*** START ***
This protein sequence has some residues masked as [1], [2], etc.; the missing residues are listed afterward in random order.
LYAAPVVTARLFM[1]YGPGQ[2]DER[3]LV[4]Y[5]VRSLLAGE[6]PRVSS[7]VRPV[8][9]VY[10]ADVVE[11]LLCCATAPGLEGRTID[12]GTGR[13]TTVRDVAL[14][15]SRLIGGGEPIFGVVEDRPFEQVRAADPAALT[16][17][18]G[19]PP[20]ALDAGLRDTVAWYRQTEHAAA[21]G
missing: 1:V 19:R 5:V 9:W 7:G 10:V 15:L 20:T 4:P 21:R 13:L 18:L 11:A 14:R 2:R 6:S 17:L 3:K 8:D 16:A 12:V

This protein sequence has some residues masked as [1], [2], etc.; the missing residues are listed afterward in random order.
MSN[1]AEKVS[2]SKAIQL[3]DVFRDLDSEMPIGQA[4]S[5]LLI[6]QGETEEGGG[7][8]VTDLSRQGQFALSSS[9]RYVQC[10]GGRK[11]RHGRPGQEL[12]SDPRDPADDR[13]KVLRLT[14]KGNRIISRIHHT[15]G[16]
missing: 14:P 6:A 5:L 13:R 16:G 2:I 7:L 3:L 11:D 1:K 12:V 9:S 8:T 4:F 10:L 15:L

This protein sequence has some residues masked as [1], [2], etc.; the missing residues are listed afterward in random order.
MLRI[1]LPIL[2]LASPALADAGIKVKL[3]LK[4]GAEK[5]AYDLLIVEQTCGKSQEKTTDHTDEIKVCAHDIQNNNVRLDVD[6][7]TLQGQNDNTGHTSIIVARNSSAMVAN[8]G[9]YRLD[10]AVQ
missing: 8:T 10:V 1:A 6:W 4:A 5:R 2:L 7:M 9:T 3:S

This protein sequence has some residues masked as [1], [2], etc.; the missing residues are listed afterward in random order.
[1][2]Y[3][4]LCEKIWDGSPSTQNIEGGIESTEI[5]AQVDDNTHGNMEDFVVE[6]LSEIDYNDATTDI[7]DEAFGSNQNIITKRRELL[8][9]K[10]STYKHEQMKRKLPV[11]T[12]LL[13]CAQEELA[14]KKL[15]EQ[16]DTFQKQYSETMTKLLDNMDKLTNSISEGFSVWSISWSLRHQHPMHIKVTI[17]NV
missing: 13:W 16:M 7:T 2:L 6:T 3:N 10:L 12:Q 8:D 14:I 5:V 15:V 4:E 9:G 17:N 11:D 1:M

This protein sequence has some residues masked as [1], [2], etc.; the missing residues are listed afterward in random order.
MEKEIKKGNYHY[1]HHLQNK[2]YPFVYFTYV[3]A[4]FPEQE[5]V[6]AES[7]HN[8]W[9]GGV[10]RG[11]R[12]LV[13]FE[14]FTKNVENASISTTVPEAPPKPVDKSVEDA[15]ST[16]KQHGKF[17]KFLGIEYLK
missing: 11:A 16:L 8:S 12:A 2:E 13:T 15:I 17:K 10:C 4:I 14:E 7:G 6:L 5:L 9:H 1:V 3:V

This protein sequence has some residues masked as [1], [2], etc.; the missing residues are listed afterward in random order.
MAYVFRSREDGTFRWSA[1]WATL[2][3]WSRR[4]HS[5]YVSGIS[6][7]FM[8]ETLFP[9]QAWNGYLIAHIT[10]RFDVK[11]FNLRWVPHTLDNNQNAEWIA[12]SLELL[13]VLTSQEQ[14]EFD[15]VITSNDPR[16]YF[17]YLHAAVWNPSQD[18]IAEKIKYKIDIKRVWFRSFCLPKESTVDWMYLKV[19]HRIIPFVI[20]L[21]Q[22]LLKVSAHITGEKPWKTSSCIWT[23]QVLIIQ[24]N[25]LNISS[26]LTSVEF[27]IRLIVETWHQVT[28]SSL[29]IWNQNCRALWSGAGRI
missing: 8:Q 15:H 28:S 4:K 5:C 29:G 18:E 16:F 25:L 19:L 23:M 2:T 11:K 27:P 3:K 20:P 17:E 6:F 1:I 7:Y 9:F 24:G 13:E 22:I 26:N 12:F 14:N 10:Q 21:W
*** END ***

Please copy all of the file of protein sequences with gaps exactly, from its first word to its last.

This protein sequence has some residues masked as [1], [2], etc.; the missing residues are listed afterward in random order.
LYAAPVVTARLFM[1]YGPGQ[2]DER[3]LV[4]Y[5]VRSLLAGE[6]PRVSS[7]VRPV[8][9]VY[10]ADVVE[11]LLCCATAPGLEGRTID[12]GTGR[13]TTVRDVAL[14][15]SRLIGGGEPIFGVVEDRPFEQVRAADPAALT[16][17][18]G[19]PP[20]ALDAGLRDTVAWYRQTEHAAA[21]G
missing: 1:V 19:R 5:V 9:W 7:G 10:V 15:L 20:T 4:P 21:R 13:L 18:L 11:A 14:R 2:R 6:S 17:L 3:K 8:D 16:A 12:V

This protein sequence has some residues masked as [1], [2], etc.; the missing residues are listed afterward in random order.
MSN[1]AEKVS[2]SKAIQL[3]DVFRDLDSEMPIGQA[4]S[5]LLI[6]QGETEEGGG[7][8]VTDLSRQGQFALSSS[9]RYVQC[10]GGRK[11]RHGRPGQEL[12]SDPRDPADDR[13]KVLRLT[14]KGNRIISRIHHT[15]G[16]
missing: 14:P 6:A 5:L 13:R 16:G 2:I 7:L 3:L 11:D 1:K 12:V 9:S 8:T 4:F 10:L 15:L

This protein sequence has some residues masked as [1], [2], etc.; the missing residues are listed afterward in random order.
MLRI[1]LPIL[2]LASPALADAGIKVKL[3]LK[4]GAEK[5]AYDLLIVEQTCGKSQEKTTDHTDEIKVCAHDIQNNNVRLDVD[6][7]TLQGQNDNTGHTSIIVARNSSAMVAN[8]G[9]YRLD[10]AVQ
missing: 8:T 10:V 1:A 6:W 4:A 5:R 2:L 7:M 9:T 3:S

This protein sequence has some residues masked as [1], [2], etc.; the missing residues are listed afterward in random order.
[1][2]Y[3][4]LCEKIWDGSPSTQNIEGGIESTEI[5]AQVDDNTHGNMEDFVVE[6]LSEIDYNDATTDI[7]DEAFGSNQNIITKRRELL[8][9]K[10]STYKHEQMKRKLPV[11]T[12]LL[13]CAQEELA[14]KKL[15]EQ[16]DTFQKQYSETMTKLLDNMDKLTNSISEGFSVWSISWSLRHQHPMHIKVTI[17]NV
missing: 13:W 16:M 7:T 2:L 6:T 3:N 10:L 12:Q 8:D 14:I 5:V 15:V 4:E 9:G 17:N 11:D 1:M

This protein sequence has some residues masked as [1], [2], etc.; the missing residues are listed afterward in random order.
MEKEIKKGNYHY[1]HHLQNK[2]YPFVYFTYV[3]A[4]FPEQE[5]V[6]AES[7]HN[8]W[9]GGV[10]RG[11]R[12]LV[13]FE[14]FTKNVENASISTTVPEAPPKPVDKSVEDA[15]ST[16]KQHGKF[17]KFLGIEYLK
missing: 11:A 16:L 8:S 12:A 2:E 13:T 15:I 17:K 10:C 4:I 14:E 7:G 6:L 5:L 9:H 1:V 3:V

This protein sequence has some residues masked as [1], [2], etc.; the missing residues are listed afterward in random order.
MAYVFRSREDGTFRWSA[1]WATL[2][3]WSRR[4]HS[5]YVSGIS[6][7]FM[8]ETLFP[9]QAWNGYLIAHIT[10]RFDVK[11]FNLRWVPHTLDNNQNAEWIA[12]SLELL[13]VLTSQEQ[14]EFD[15]VITSNDPR[16]YF[17]YLHAAVWNPSQD[18]IAEKIKYKIDIKRVWFRSFCLPKESTVDWMYLKV[19]HRIIPFVI[20]L[21]Q[22]LLKVSAHITGEKPWKTSSCIWT[23]QVLIIQ[24]N[25]LNISS[26]LTSVEF[27]IRLIVETWHQVT[28]SSL[29]IWNQNCRALWSGAGRI
missing: 8:Q 15:H 28:S 4:K 5:C 29:G 18:E 16:F 25:L 19:L 23:M 2:T 11:K 27:P 3:K 20:P 17:E 6:F 1:I 7:Y 9:F 24:G 13:E 22:I 26:N 12:F 14:N 10:Q 21:W